The Food and Drink Sector Council (FDSC) has published its latest report, laying out its proposals that aim to improve the productivity and sustainability of the UK food system.
‘Feeding the Future: Working together to build the National Food Strategy’ was produced by the UK government in partnership with representatives of the British farm-to-fork food and drink industry. The report looks to address “the key challenges” of increasing productivity, raising skills, investing in innovation and technology, improving sustainability, and enabling healthier diets.
Key recommendations from the report:
- UK Government to work in partnership with the sector to help deliver short-term economic recovery and long-term sustainable growth
- An industry skills campaign that champions ‘Great British’ Food and Drink careers
- Replace the current Apprenticeship Levy with a comprehensive skills levy, support the take up of T-Levels through industry placements and a greater focus on STEM subjects and food in the education system
- Double the industry’s R&D spend and support SMEs to access innovation expertise, unlock funding and de-risk investments through demonstrator hubs
- Maintain strong support for high standards of food production in the UK.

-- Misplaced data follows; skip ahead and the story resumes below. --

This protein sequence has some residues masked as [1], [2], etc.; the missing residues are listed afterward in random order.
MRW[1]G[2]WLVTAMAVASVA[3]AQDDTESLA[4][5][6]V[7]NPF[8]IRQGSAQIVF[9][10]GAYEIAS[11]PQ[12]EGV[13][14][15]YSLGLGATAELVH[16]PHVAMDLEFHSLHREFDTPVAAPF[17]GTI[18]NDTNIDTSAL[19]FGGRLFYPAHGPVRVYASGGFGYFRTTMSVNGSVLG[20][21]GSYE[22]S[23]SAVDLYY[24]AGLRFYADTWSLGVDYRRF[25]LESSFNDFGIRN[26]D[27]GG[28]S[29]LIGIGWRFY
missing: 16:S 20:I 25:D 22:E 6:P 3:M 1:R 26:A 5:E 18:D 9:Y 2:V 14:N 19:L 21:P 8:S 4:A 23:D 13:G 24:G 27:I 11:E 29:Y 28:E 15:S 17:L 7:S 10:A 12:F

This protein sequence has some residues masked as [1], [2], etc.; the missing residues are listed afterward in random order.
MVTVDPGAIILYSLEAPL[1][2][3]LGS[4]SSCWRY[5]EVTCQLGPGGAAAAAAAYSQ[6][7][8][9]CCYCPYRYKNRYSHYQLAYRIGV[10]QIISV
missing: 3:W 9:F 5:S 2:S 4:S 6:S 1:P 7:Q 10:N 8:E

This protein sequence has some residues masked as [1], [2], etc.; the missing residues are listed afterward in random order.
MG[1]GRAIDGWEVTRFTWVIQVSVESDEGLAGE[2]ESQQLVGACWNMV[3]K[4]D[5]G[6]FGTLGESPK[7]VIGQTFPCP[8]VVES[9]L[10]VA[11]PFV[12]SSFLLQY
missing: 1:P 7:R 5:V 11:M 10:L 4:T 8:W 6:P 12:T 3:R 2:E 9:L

Other proposals outlined in the report include creating a ‘Team UK’ approach to trade priorities; achieving sectoral emissions reductions targets for 2030; and a ten-year government strategy encompassing obesity and balanced diets focusing on changing the UK’s food culture.
Stuart Roberts, deputy president of National Farmers’ Union (NFU) and co-chair of the FDSC, said: “The food and drink industry is extremely versatile and that is down to the millions of people who work in our industry. It’s fantastic that there are so many people in the industry passionate about producing the food and drink for tens of millions of people every day. This report highlights the importance of collaboration within the supply chain and the vital role that research and development can play going forward to realise the sector’s full potential.”